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    There's no doubt (in my mind) that Paul is speaking of himself in 2 Cor. 12. He even follows up with 12:7: "Because of the surpassing greatness of the revelations..." Paul was given insight beyond all others: 2 Pet. 3:15+: "[Our] beloved brother Paul, according to the wisdom given him... speaking in them of these things, in which are some things hard to understand" The very greatest of Paul's revelations must have occurred while he was "caught up to the 3rd heaven." He even states he "heard inexpressible words." If this was not as he lay dead (stoning) this is indeed a mystery.
    – Xeno
    Jun 22 at 19:44
  • Added quote explaining it is Paul.
    – Perry Webb
    Jun 22 at 20:57
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    Thanks Perry. To be clear, I wasn't actually disagreeing with anything you wrote. Good job. +1.
    – Xeno
    Jun 22 at 21:10
  • I just wanted that quote because the commentators and Bible professors are virtually unanimous that Paul wrote about himself. Some in the comments disputed that it was Paul.
    – Perry Webb
    Jun 22 at 22:27
  • Glad you asked the question. I wanted to investigate this before. Your question motivated me to do so.
    – Perry Webb
    Jun 22 at 22:33
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Could Paul's stoning have anything to do with his vision in 2 Cor. 12?

Answer: It seems quite plausible that it did.

Paul and Barnabas were on their first missionary journey1. From the island of Cyprus, they made their way to Asia Minor, preaching first at Perga, where it will be remembered that John Mark forsook them and fled back to Jerusalem (Acts 13:13). One can only imagine the dangers that dissuaded Mark from accompanying them further.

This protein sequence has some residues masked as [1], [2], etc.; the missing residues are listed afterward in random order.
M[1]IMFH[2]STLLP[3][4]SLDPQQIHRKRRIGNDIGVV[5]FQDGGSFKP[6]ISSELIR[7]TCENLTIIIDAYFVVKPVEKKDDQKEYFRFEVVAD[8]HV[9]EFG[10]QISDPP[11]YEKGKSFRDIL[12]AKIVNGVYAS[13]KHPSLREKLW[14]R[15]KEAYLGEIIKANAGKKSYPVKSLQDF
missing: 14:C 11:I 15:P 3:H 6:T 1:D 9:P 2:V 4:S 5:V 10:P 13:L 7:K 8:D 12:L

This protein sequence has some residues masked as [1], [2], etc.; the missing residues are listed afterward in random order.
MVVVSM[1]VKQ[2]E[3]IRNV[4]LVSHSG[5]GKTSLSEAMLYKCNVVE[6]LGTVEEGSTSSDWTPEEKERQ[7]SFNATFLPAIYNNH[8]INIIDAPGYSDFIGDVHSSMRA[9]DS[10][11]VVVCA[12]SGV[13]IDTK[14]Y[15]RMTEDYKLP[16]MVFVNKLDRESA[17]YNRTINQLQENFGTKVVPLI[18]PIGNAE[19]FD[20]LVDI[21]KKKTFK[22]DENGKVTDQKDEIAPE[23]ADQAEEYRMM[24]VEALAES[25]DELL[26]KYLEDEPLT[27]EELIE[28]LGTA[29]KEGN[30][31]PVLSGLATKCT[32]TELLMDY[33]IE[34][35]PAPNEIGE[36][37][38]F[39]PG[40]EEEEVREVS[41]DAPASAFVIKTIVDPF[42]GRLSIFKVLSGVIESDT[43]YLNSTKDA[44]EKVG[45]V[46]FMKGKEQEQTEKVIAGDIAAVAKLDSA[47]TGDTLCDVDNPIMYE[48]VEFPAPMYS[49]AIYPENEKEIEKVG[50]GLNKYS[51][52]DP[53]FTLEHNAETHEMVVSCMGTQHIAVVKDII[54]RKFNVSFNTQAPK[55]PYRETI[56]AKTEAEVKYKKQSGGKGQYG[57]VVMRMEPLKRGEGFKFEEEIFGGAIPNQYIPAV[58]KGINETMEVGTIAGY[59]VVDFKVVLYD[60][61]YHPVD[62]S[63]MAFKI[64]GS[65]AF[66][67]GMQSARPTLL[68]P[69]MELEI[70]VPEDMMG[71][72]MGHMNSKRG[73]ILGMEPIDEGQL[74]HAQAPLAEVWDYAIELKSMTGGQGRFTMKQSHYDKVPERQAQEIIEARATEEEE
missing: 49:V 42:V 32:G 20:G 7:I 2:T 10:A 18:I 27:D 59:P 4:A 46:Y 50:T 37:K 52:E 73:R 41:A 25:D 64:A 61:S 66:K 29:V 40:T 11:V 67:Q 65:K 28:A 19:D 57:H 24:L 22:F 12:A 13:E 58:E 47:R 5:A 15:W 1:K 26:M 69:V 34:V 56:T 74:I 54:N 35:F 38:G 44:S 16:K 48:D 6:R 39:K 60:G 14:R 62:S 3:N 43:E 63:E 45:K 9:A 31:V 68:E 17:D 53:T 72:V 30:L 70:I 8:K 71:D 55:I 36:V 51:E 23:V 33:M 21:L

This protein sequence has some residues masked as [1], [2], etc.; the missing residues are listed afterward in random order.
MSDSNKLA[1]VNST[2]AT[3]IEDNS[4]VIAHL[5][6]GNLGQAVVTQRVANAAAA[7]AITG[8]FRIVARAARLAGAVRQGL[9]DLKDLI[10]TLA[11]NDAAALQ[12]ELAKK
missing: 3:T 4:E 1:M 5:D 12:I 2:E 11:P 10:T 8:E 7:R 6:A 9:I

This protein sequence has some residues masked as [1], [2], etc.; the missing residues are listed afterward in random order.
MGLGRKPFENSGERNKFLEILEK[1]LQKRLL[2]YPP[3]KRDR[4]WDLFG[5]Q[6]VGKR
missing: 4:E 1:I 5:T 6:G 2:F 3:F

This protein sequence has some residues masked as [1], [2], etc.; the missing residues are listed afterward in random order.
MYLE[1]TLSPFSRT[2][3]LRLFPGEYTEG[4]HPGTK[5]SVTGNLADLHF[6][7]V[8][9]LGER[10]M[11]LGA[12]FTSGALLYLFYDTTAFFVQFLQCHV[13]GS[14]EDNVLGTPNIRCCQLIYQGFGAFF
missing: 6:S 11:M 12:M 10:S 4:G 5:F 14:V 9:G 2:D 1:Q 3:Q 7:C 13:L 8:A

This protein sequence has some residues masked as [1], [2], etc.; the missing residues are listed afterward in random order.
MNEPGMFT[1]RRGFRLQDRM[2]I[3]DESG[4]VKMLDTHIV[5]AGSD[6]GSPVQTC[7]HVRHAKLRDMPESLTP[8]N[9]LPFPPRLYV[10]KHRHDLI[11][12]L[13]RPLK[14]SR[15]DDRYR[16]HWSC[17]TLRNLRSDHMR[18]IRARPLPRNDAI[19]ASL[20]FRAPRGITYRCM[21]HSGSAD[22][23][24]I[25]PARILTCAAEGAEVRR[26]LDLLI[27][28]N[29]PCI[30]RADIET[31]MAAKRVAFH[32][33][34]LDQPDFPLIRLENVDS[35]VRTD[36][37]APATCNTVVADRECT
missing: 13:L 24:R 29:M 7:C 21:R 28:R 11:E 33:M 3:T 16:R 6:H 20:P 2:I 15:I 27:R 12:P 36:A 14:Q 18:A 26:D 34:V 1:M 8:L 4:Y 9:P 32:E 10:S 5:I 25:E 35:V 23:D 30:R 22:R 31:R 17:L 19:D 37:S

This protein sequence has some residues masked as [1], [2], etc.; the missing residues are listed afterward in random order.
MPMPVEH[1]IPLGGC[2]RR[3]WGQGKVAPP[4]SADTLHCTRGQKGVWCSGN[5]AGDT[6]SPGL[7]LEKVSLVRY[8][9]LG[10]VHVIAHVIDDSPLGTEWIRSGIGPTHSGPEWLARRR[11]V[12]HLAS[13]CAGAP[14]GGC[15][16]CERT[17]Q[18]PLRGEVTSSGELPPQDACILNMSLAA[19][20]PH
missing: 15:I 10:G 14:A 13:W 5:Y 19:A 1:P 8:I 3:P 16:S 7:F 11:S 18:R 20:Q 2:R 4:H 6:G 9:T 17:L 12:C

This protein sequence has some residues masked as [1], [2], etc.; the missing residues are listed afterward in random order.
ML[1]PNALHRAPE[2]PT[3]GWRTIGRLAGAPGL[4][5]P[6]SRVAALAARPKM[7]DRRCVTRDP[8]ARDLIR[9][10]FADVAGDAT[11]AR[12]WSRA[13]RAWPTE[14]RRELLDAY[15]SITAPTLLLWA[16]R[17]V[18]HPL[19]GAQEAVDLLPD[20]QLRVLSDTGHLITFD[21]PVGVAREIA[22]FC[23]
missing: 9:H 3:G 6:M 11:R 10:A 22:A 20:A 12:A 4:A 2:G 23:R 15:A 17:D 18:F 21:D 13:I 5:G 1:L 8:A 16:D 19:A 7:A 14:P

The two men then boldly pressed on to Antioch (of Pisidia) where they encountered an attentive audience, with a number of Jews and Gentiles converting to the faith (13:14-43). However, within a week, unbelieving Jews had created such opposition that they were forced to leave the city and press on to Iconium (13:44-51). At Iconium, a good number of Jews and Gentiles again came to faith in Christ, and again unbelieving Jews instigated intense opposition. This time, the vitriol had grown worse. They, therefore moved on to the city of Lystra (Acts 14:8+).

While in this city, Paul healed a man lame from birth. When those of the city witnessed this miracle, they tried to deify both Paul and Barnabas, worshipping them as gods. The two immediately began to prevent the crowd from doing so, instead preaching the Message of Christ. Soon, however, unbelieving Jews again arrived from Antioch.

This time the encounter was far more severe: they stoned Paul, dragging his body out of the city where he was left for dead. Here we must ask the question: Is it really possible to believe that Jews, who were quite aware of stoning someone to death, did not complete their task?